I’ll confess that my heart was stopped by a pink 1950s Thunderbird, but there are so many fabulous vintage cars that you won’t know where to look first. Sidney Hobbs, the museum’s creator, shared with me that he drives each vehicle on the showroom floor regularly, which in and of itself is stunning.

Shrimp and grits from St. Augustine Fish Camp.
Jim Hill

Best Restaurants In St. Augustine

St. Augustine’s culinary scene has exploded over the last year, and there are more options than ever for foodies.

The Tasting Tours

The Tasting Tours are a great way to truly get a feel for St. Augustine’s culinary scene’s depth and breadth. There are a variety of tasting tours and libation tours to choose from. All tours include stops at five fabulous venues and a guided tour of the city. The tours last 3 hours. I love the Wine and Dine tour myself. The Wine and Dine is a chauffeured tour and perfect for a romantic evening.

St. Augustine Fish Camp

St. Augustine Fish Camp is a newcomer to historic St. Augustine, but it is fabulous! Located at 142 Riberia Street, St. Augustine Fish Camp has a neighborhood vibe. I love that their incredible food is presented in a fun and creative way.

I am a snob when it comes to fresh seafood, and I was blown away by the crab cakes. They were filled with succulent fresh crab meat with little to no filler. The caper dill aioli was delicate and not overpowering.

You’ll be hard-pressed not to order dessert; their signature dessert, a white chocolate bread pudding, is absolutely divine. The key lime pie ran a close second, with a perfect balance of tart with a hint of sweetness. The crust was crunchy and flavorful, with an unexpected nuttiness that was fantastic.

A cheese board from The Floridian in St. Augustine.
Jim Hill

The Floridian

The Floridian is another new face on St. Augustine’s food scene. I honestly did not know what to expect when we walked up to The Floridian. A rustic-chic interior and an outdoor dining space with outdoor lights offer a casual, laid-back atmosphere. The servers were knowledgeable, the servings were huge, and no one leaves unhappy.

The food is locally sourced, regionally inspired, and refreshingly innovative in presentation while keeping things simple and letting the food be the shining star. I loved the creative twist on old Southern favorites on the menu.

The cheese board was artfully presented and was the real surprise for me. The cheese selection was delicious, and paired with grapes and apples, candied pecans, and local Florida honey was outstanding. Be warned that the servings are enormous, and a salad bowl is enough for two.

Other restaurants of note in St. Augustine include the Raintree restaurant, the Columbia, and O.C. White’s Restaurant.

The Collector, a hotel in St. Augustine, Florida.
Jim Hill

Best Hotels In St. Augustine

The Collector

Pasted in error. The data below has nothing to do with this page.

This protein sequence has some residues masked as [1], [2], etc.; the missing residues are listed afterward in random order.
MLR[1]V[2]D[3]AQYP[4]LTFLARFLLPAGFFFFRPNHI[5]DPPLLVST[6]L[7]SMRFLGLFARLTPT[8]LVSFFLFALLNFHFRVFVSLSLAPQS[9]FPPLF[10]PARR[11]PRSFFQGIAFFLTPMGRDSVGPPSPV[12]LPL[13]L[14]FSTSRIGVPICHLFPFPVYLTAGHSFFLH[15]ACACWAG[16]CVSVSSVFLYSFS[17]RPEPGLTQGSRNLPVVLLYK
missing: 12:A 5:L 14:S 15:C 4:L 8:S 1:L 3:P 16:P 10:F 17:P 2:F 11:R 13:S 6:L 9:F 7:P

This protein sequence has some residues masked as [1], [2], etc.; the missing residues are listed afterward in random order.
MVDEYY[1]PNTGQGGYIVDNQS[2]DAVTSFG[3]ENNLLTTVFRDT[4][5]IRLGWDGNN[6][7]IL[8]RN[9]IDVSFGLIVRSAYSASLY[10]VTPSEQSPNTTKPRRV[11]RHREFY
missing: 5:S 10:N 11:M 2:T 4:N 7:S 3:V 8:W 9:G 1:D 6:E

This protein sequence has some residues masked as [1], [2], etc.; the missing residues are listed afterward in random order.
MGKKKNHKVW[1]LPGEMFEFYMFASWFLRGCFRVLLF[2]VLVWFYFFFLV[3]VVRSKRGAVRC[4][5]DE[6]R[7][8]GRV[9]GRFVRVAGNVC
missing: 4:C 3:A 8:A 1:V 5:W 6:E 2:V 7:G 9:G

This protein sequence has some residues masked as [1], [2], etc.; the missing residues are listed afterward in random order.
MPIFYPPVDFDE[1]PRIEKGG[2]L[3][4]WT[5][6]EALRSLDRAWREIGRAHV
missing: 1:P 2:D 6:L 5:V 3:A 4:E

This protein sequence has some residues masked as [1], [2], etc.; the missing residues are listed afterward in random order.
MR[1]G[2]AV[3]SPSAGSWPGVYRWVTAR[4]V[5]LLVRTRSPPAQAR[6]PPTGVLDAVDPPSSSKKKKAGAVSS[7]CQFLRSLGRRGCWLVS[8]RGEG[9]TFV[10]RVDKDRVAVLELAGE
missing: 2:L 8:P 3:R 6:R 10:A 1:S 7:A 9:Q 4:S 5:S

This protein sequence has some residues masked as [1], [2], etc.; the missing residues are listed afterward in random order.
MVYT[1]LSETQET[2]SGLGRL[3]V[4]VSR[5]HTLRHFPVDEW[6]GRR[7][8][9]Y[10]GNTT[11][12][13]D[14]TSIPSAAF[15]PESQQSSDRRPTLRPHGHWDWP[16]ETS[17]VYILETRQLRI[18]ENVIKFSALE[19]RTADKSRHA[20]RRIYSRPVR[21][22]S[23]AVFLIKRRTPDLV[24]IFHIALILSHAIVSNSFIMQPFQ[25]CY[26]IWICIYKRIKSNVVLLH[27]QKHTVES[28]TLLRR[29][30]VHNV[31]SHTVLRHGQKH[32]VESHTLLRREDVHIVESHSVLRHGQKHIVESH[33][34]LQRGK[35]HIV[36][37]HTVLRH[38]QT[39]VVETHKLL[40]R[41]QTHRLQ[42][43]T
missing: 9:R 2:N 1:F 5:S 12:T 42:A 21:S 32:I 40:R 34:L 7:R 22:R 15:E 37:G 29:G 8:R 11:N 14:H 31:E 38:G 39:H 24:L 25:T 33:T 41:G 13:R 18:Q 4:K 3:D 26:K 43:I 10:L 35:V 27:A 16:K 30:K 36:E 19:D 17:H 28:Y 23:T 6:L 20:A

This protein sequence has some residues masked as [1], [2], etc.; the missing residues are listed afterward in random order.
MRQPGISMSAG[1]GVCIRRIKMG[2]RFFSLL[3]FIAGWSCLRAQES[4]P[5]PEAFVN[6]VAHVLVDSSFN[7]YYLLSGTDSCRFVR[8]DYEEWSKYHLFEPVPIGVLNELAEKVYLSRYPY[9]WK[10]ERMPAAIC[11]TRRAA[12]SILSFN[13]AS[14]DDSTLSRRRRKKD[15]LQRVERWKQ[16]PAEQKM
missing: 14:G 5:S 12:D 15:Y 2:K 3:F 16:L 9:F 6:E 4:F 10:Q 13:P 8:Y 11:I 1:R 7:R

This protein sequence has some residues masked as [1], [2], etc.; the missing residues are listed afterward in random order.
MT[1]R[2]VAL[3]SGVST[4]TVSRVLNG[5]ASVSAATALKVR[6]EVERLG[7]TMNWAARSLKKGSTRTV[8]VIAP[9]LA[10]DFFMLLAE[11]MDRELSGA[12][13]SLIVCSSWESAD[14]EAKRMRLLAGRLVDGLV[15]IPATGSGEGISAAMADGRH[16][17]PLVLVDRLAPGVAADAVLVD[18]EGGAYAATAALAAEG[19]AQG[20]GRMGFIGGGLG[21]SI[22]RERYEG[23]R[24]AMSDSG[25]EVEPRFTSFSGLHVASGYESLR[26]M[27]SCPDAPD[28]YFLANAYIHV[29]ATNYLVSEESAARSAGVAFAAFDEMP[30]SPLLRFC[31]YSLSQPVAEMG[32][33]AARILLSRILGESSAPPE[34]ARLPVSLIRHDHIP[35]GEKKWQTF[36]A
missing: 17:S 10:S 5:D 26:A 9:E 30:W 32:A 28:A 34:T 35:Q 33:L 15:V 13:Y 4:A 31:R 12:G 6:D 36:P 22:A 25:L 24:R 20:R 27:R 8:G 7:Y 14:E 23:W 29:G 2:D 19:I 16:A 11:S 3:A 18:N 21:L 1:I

The Collector Luxury Inn and Gardens has been named by USA Today as one of the 10 Best New Hotels in America. After experiencing The Collector, I would agree. With its location on the historic district’s fringe, you are surrounded by peaceful surroundings that allow you to relax. The Collector is an adults-only property, making it ideal for a romantic getaway for two.

You’ll find The Collector to be a hidden oasis. Their amenities include Valet Service and Parking, daily European Continental Breakfast, and Wi-Fi. A heated pool tucked away in the corner of the property is a welcome find. The Collector also includes turndown service (a really nice feature), bicycles to explore St. Augustine, lawn games, daily afternoon and late-night happy hours, and more.

The Well at the Collector is an experience you will not soon forget. Cocktails are not only handcrafted; they are handcrafted specifically for you. The bartender will chat with you to find out your preference of spirit, type, and profile of drinks and then custom craft a cocktail for you.

Casa de Suenos Bed and Breakfast in St. Augustine.
Jim Hill

Casa De Suenos Bed And Breakfast

Casa de Suenos is located right in the heart of historic St. Augustine, and its history and charm just seep from its walls. Casa de Suenos is an intimate inn with only seven guest rooms, just perfect for a romantic St. Augustine getaway.

Amenities include a sumptuous breakfast each morning, comfortable and cozy robes, clock radios with iPhone/iPad Bluetooth connection, hairdryers and power strips, Wi-Fi, wine glasses and corkscrew, Turkish towels (a nice touch!), fresh flowers, and evening dessert.

The St. Francis Inn bed and breakfast in Florida.
Jim Hill

The St. Francis Inn Bed And Breakfast

Located right in the heart of the historic downtown, The St. Francis Inn Bed and Breakfast offers 19 guest rooms uniquely decorated and well-appointed. The St. Francis Inn is perfect for couples looking for a cozy yet luxurious bed and breakfast stay.

We love the courtyard area of the inn. Hidden behind wrought iron fencing and boasting lots of lovely flora and fauna, it is the perfect spot to begin your day with a cup of coffee and a delightful breakfast.

The inn also has an inviting pool area, so after a day of sightseeing, take a cool dip in the pool.

Though St. Augustine truly is a year-round destination, I prefer to visit in the fall when it is cooler outside and less crowded. Spring is also a lovely time to visit, though days on the water for eco-tours can be a bit nippy. But my favorite time of year to visit St. Augustine is during the city’s Nights of Lights. Seeing the entire historic downtown come alive, lit by millions of tiny twinkling lights, is a truly magical experience.

If Florida is calling your name, here are a few of our other recommendations in the beautiful state of Florida!